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Terry Goddard Reaches Agreement with Mattel to Protect Children from Lead

(Phoenix, Ariz. – Dec. 15, 2008) Attorney General Terry Goddard today announced a settlement with Mattel, Inc. and its subsidiary Fisher-Price, Inc. (Mattel) to protect children from lead in popular toys.

Attorneys General from 39 states took part in the agreement that requires Mattel to implement strict new limits on the amount of lead allowed in children’s toys starting this month – more than two years earlier than federal law requires such standards to take effect. Mattel also agreed to notify the Attorneys General if it confirms that lead levels in any of its products exceed state or federal law, and to work with the Attorneys General to remedy any such violations.

In addition to these stringent new safety standards, Mattel agreed to pay $12 million to the states. Arizona’s share of the monetary settlement will be $492,530.

“Lead is a serious hazard that puts children at risk of long-term health problems and death,” Goddard said. “Keeping our kids safe cannot wait months or years for federal law to kick in. This agreement goes into effect this holiday season to begin protecting our children immediately.”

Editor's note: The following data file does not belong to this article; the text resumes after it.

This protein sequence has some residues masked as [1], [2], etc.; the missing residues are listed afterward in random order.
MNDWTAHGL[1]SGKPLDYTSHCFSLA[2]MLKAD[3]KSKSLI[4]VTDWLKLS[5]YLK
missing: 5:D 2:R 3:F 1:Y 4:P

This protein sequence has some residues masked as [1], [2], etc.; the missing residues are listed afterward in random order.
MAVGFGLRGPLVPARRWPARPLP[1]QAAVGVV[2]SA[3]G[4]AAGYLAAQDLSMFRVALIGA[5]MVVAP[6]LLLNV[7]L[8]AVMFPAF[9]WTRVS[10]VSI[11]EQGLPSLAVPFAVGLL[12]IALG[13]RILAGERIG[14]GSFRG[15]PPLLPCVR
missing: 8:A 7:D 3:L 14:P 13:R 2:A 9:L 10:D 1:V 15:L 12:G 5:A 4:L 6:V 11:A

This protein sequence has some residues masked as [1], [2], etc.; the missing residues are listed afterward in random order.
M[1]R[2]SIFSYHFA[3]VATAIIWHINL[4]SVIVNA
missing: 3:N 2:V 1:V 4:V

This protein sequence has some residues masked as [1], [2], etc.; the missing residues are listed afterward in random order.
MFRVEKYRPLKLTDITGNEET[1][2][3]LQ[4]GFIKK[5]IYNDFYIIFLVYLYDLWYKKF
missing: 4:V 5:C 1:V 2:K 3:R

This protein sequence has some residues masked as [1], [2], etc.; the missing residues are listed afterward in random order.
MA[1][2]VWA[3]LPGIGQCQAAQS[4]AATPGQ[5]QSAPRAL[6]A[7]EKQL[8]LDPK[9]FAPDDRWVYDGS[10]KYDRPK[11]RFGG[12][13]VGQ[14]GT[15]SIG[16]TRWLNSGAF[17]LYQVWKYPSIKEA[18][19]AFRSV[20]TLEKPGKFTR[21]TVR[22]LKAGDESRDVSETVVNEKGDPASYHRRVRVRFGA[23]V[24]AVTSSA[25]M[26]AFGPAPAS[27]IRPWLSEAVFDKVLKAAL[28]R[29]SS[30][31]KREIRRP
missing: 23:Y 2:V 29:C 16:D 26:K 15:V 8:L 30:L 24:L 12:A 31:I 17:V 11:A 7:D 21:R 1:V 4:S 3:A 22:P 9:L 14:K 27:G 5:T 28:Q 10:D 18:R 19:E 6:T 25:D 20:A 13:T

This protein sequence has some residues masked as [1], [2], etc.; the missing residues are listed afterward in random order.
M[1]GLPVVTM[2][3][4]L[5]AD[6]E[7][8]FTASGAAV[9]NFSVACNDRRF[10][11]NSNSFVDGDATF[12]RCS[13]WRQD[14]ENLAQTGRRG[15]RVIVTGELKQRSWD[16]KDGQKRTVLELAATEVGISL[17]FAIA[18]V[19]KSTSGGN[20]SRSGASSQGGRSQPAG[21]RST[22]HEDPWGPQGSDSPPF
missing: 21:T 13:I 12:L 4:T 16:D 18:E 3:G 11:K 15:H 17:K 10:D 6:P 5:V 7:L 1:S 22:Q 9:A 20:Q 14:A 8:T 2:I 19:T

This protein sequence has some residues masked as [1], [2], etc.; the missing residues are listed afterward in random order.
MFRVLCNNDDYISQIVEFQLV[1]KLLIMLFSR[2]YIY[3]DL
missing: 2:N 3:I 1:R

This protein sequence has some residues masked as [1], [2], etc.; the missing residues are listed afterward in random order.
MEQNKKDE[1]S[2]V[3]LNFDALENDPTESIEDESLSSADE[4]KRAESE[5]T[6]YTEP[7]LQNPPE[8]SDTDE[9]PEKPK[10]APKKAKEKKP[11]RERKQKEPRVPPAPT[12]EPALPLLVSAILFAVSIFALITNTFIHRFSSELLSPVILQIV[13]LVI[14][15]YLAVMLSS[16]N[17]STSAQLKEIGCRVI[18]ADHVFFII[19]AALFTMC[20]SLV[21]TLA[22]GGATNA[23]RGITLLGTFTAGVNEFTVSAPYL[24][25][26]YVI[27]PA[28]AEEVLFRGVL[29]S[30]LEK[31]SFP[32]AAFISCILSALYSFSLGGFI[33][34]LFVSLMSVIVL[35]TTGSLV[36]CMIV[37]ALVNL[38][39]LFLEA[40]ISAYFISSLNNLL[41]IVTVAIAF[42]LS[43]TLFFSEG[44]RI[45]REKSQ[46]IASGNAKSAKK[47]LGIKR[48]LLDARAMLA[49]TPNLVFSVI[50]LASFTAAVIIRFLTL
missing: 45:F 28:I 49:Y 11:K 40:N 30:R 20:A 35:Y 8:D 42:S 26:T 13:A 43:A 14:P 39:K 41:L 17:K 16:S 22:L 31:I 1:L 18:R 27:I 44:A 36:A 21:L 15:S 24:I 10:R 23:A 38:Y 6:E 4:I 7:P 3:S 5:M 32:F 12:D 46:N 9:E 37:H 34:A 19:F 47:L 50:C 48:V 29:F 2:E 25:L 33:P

Today’s settlement resolves a long-term investigation by Attorneys General in many states, including Arizona, into potentially harmful levels of lead in Mattel toys produced in China. The investigation began in the fall of 2007 when Mattel, in conjunction with the United States Consumer Product Safety Commission, recalled numerous toys over concerns that the toys contained excessive lead in surface coatings.

Following these recalls, Congress passed the Consumer Product Safety Improvement Act, which limits the amount of lead to 90 parts per million in accessible surface coatings and 100 parts per million in substrates (the base layers of the item). Prior to the passage of this act, the standard permitted for lead in accessible surface coatings was 600 parts per million, and no standard existed in federal law for accessible lead in substrates. These new federal standards, however, are not required to come into effect until February 2009 at the earliest.

Assistant Attorney General Taren Ellis is handling this case and represented Arizona on the nine-state executive committee that negotiated today’s agreement. The settlement, which takes the form of a consent judgment and does not constitute an admission of wrongdoing by Mattel, was filed earlier today in Pima County Superior Court. Copies of the complaint and consent judgment are attached.

The following states participated in this agreement: Alabama, Alaska, Arizona, Arkansas, Colorado, Connecticut, Delaware, Florida, Hawaii, Idaho, Iowa, Kansas, Kentucky, Maryland, Massachusetts, Michigan, Mississippi, Missouri, Montana, Nebraska, Nevada, New Jersey, New Mexico, New York, North Carolina, North Dakota, Ohio, Oklahoma, Oregon, Pennsylvania, Rhode Island, South Dakota, Tennessee, Texas, Vermont, Washington, West Virginia, Wisconsin and Wyoming. California also took part in negotiations, reaching a separate agreement under its Safe Drinking Water and Toxic Enforcement Act.

For more information, contact Anne Hilby at (602) 542-8019.